What would happen if I gave up the "glamorous" world of New York City fashion and took a year off to figure out what I want to do with the rest of my life...?? Read on...
Thursday, June 21, 2012
(On April 18, 2012, we lost my younger brother Delmon Gabriel Aho to a sudden heart attack. Grieving is something I have never done before, not like this, and you are never prepared for death. I always felt blessed to have reached 30 and never have lost someone close to me. Little did I know that within a couple of years, that would all change. Sure, I had been to funerals, and some family members had passed, but all of them were much older and not that close to me. Losing my 29 year old brother was a shock, to say the least. I didn't know how to react, how to feel, what to do with myself, how to help my family. The two months since have felt like forever and a second, all at the same time. The fact of the matter is, grieving is very much a process, and you really do feel every single emotion on God's green Earth; sadness, anger, disappointment and a hundred other things, sometimes over a few days and sometimes in the space of a few hours. And though you are grieving, you also know that eventually, life goes on. Time does not stand still so you have to start doing the normal things you used to do. That said, the raw emotions sometimes pop up without a warning, usually while you're off thinking you're doing just fine.)
We still cry at the most inopportune times. At first it made sense; heaps of tears and pain tumbled out instead of my order at Starbucks. That was the first week. It took everything in me to say two sentences to the kind woman behind the counter, this stranger who told me with genuine care - I could see it in her eyes, "I'm sorry you're having such a bad day." If she only knew.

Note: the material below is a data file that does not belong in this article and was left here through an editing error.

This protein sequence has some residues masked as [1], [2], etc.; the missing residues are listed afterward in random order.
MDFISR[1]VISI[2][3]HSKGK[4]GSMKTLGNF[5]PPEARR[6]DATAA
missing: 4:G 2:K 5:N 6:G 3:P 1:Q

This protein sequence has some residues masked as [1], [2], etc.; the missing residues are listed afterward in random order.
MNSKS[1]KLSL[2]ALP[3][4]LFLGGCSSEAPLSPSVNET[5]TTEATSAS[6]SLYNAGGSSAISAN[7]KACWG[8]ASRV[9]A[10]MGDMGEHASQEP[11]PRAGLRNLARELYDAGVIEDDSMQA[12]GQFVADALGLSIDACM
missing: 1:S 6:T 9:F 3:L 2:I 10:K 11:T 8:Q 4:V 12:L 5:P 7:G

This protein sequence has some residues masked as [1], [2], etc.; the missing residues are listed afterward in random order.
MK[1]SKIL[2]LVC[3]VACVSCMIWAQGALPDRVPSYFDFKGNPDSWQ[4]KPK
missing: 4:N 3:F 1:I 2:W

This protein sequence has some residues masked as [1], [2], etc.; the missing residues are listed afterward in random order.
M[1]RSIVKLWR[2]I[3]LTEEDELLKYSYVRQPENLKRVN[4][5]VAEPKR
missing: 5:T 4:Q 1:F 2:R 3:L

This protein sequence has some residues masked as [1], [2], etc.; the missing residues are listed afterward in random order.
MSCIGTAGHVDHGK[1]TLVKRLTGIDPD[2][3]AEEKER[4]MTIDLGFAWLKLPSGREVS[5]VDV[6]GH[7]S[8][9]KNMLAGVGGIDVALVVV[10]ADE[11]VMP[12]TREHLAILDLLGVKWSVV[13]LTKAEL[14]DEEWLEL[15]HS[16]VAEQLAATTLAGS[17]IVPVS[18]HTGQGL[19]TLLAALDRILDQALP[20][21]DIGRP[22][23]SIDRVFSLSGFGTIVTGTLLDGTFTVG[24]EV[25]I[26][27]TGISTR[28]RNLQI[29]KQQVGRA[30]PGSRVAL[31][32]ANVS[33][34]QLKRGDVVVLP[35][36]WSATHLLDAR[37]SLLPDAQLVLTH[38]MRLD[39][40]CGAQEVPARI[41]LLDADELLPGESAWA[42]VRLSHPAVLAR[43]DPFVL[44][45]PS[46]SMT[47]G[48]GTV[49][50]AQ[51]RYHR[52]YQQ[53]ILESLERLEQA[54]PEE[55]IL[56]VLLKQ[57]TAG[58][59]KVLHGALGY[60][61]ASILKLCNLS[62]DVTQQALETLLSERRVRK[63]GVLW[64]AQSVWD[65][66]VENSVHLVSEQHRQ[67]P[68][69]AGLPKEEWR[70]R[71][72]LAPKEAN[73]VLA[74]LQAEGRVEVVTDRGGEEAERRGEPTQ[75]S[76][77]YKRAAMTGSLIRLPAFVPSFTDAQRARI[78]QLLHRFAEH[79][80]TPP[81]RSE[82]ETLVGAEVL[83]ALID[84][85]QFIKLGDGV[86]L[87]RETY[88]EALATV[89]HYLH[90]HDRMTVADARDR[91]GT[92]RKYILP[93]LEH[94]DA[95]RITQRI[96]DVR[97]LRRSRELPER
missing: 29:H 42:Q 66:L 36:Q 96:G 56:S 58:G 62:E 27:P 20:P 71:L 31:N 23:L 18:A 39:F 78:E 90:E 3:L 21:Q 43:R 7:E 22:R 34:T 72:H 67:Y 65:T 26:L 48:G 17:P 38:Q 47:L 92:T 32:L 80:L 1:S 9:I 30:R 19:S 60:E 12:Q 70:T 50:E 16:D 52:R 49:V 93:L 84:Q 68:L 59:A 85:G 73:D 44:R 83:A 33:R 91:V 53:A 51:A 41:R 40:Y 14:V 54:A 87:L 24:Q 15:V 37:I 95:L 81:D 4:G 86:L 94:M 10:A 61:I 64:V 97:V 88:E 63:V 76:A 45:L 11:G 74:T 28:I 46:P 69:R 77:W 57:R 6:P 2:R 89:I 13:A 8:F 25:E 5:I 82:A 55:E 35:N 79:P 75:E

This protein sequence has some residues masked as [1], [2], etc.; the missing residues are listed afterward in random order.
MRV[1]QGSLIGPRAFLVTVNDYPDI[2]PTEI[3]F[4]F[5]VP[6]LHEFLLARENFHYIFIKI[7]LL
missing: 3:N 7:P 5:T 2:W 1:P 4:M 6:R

A few days ago it was while sharing a steak sandwich with my mom at the food court. It was because I felt so helpless in easing her pain. We had a good cry over the remnants of our meal while I felt people's eyes on us, wondering what was wrong. We didn't have too much of an appetite after that.
This past Tuesday it was while sitting on a plane, traveling to NY on a trip that's supposed to make me feel better. It more or less came out of nowhere. I half-heartedly hid my face from my seat mates as I tried to cry quietly and imagined my answer to their unasked question: "My brother died two months ago. We still cry at the most random of times."
And earlier today it was on the subway, triggered by the sight of a young boy seated next to his dad. It made me think of how awful it must be for a parent to lose a child, after all the hard work you put into raising them, and though I knew this before, in that moment it hit home. I barely kept it together on the train. By the time I got to street level I was practically hyperventilating trying to keep the tears inside. I scrapped my plans and made a beeline for the place I always used to go to sit in solitude when I was having a rough day. I was disappointed to find that there would be no solitude there today, but I bawled for almost two hours anyway while I prayed, thought, wished, talked and felt things I hadn't been allowing myself to feel for a while now.
It was hard, so hard, but I came away feeling better. I came away realizing that though people mourn differently, there are many things that everyone across the board feels regardless of how old they are, where they're from, under what traditions they were raised and no matter the circumstances of their loved one's death. The only way to heal is to productively and proactively help yourself, whatever that means for you. Feel your way around until you find what works. Though others can help, no one can do it for you, and ignoring your emotions is probably the worst thing you can do. We are all in this together and we will all be okay, just like Delmon is ok, looking down on us with so much more knowledge about why things happen than we have down here. We have to believe there is a bigger picture and a better plan, and until the day comes that we can accept what has transpired, I wish us all peace and comfort and consoled hearts.